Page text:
Background: The majority of the world's perinatal deaths occur in low- and middle-income countries. A substantial proportion occurs intrapartum and is avoidable with better care. At a low-resource tertiary hospital, this study assessed the quality of intrapartum care and adherence to locally-tailored clinical guidelines.
Methods: A non-participatory, structured, direct observation study was held at Mnazi Mmoja Hospital, Zanzibar, Tanzania, between October and November 2016. Women in active labour were followed and structure, processes of labour care and outcomes of care systematically recorded. Descriptive analyses were performed on the labour observations and compared to local guidelines and supplemented by qualitative findings. A Poisson regression analysis assessed factors affecting foetal heart rate monitoring (FHRM) guidelines adherence.
Results: 161 labouring women were observed. The nurse/midwife-to-labouring-women ratio of 1:4, resulted in doctors providing a significant part of intrapartum monitoring. Care during labour and two-thirds of deliveries was provided in a one-room labour ward with shared beds. Screening for privacy and communication of examination findings were done in 50 and 34%, respectively. For the majority, there was delayed recognition of labour progress and insufficient support in second stage of labour. While FHRM was generally performed suboptimally with a median interval of 105 (interquartile range 57-160) minutes, occurrence of an intrapartum risk event (non-reassuring FHR, oxytocin use or poor progress) increased assessment frequency significantly (rate ratio 1.32 (CI 1.09-1.58)).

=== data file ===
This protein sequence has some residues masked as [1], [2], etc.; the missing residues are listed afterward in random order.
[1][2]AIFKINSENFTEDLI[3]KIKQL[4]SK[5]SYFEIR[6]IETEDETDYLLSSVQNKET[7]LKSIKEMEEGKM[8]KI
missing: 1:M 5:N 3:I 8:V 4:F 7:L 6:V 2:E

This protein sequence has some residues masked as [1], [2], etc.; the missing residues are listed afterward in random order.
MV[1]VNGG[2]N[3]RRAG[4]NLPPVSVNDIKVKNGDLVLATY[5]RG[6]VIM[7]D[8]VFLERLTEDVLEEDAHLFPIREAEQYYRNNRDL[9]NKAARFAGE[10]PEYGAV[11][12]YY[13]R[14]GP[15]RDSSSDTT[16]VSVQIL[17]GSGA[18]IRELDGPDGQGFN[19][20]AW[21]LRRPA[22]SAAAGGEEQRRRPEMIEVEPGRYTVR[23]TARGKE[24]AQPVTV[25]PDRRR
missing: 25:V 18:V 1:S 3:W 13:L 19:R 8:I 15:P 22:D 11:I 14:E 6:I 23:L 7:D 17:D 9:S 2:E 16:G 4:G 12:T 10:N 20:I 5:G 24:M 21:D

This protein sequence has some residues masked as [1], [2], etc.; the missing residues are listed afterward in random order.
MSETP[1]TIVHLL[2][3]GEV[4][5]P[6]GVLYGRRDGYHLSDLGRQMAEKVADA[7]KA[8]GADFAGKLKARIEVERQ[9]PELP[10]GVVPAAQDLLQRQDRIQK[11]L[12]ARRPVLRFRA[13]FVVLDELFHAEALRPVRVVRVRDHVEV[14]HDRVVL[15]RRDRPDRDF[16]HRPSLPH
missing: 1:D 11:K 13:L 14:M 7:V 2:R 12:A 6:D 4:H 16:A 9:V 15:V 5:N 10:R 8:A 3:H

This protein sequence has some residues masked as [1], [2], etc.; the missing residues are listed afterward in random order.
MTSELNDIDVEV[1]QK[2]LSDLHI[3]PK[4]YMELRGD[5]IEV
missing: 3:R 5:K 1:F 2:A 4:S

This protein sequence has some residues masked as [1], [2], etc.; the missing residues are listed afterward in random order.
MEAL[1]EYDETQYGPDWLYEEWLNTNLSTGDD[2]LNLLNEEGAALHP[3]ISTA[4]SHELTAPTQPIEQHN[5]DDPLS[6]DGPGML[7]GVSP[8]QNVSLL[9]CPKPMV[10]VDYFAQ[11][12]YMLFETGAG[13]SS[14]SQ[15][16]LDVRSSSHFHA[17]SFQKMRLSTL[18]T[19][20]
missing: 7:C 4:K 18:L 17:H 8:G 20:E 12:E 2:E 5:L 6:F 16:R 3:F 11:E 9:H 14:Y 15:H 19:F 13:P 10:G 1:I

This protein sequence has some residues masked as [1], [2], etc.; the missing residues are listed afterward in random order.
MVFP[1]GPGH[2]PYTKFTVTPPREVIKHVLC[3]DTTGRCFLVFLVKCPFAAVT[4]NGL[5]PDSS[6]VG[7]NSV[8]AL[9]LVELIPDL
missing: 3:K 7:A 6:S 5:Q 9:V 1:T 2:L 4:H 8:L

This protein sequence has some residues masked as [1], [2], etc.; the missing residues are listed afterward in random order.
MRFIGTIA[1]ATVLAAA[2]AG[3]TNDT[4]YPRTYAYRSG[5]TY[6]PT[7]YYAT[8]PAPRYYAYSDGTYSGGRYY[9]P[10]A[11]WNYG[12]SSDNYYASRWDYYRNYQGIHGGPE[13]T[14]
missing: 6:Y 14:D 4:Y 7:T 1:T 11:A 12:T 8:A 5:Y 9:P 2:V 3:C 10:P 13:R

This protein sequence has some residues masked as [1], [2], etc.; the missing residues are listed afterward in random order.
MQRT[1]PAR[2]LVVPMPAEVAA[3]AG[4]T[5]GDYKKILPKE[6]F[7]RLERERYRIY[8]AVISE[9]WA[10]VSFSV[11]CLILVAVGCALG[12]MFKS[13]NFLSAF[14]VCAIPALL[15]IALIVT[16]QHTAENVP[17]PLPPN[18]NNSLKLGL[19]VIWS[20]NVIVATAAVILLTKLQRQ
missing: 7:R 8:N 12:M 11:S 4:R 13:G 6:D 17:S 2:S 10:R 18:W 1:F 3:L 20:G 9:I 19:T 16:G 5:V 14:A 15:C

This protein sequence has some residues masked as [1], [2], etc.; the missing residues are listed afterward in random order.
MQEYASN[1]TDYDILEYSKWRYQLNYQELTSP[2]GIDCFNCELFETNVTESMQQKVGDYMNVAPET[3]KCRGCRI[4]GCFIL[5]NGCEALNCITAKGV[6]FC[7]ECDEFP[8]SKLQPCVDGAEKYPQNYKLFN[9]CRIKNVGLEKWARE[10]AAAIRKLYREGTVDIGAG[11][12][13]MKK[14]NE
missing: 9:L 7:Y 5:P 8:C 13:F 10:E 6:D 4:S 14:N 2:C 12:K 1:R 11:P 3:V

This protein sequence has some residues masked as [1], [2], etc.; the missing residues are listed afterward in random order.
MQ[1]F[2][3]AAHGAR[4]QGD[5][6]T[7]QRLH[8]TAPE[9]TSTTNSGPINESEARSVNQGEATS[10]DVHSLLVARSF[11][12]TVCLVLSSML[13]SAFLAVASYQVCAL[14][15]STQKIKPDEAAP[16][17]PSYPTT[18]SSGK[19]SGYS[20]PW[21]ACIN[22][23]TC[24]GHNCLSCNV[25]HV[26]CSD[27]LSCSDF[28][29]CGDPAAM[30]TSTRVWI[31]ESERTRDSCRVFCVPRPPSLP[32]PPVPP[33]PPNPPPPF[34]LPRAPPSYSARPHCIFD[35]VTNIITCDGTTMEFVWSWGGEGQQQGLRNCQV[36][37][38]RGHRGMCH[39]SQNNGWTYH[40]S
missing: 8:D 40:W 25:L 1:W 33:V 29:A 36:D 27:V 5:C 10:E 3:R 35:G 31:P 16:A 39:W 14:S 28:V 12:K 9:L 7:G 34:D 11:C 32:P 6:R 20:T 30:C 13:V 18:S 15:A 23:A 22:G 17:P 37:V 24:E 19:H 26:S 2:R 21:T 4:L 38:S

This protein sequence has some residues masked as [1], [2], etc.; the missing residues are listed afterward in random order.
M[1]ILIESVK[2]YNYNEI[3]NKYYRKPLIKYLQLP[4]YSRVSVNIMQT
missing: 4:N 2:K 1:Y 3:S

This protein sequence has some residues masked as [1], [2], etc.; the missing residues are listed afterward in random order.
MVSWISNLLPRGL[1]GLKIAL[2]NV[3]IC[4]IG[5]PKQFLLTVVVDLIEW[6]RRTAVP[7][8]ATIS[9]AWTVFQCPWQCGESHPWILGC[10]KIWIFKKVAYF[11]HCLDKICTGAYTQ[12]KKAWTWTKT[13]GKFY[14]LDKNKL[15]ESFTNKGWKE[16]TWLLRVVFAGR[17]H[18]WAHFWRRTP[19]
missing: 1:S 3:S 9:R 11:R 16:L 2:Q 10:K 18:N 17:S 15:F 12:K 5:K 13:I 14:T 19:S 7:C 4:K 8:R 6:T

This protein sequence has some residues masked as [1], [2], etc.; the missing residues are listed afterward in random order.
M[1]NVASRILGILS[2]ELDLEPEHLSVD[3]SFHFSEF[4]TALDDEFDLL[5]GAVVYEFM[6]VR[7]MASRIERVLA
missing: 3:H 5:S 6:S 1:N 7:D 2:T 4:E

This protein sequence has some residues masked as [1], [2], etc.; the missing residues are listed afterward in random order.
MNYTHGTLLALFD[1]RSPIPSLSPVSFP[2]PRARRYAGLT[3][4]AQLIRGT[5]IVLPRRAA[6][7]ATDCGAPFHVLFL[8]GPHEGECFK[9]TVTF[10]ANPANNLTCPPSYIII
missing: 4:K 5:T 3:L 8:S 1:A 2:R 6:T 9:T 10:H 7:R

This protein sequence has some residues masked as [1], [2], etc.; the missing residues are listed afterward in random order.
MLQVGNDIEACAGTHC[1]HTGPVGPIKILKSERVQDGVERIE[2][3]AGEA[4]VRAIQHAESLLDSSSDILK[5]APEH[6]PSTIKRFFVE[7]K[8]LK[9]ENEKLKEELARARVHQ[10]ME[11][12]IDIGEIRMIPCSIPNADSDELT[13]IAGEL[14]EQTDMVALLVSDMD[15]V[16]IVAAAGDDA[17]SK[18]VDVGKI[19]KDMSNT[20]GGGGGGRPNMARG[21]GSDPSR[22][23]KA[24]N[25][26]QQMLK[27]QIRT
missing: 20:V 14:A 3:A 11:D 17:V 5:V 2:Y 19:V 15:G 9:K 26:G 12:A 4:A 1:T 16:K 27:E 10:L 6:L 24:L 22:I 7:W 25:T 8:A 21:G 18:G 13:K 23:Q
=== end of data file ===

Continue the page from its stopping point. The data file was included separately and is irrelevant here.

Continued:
Conclusions: Neither international nor locally-adapted standards of intrapartum routine care were optimally achieved. This was most likely due to a grossly inadequate capacity of birth attendants; without whom innovative interventions at birth are unlikely to succeed. This calls for international and local stakeholders to address the root causes of unsafe intrafacility care in low-resource settings, including the number of skilled birth attendants required for safe and respectful births.
Keywords: Developing countries; Foetal monitoring; Guidelines; Intermittent auscultation; Labour; Low resource; Obstetrics.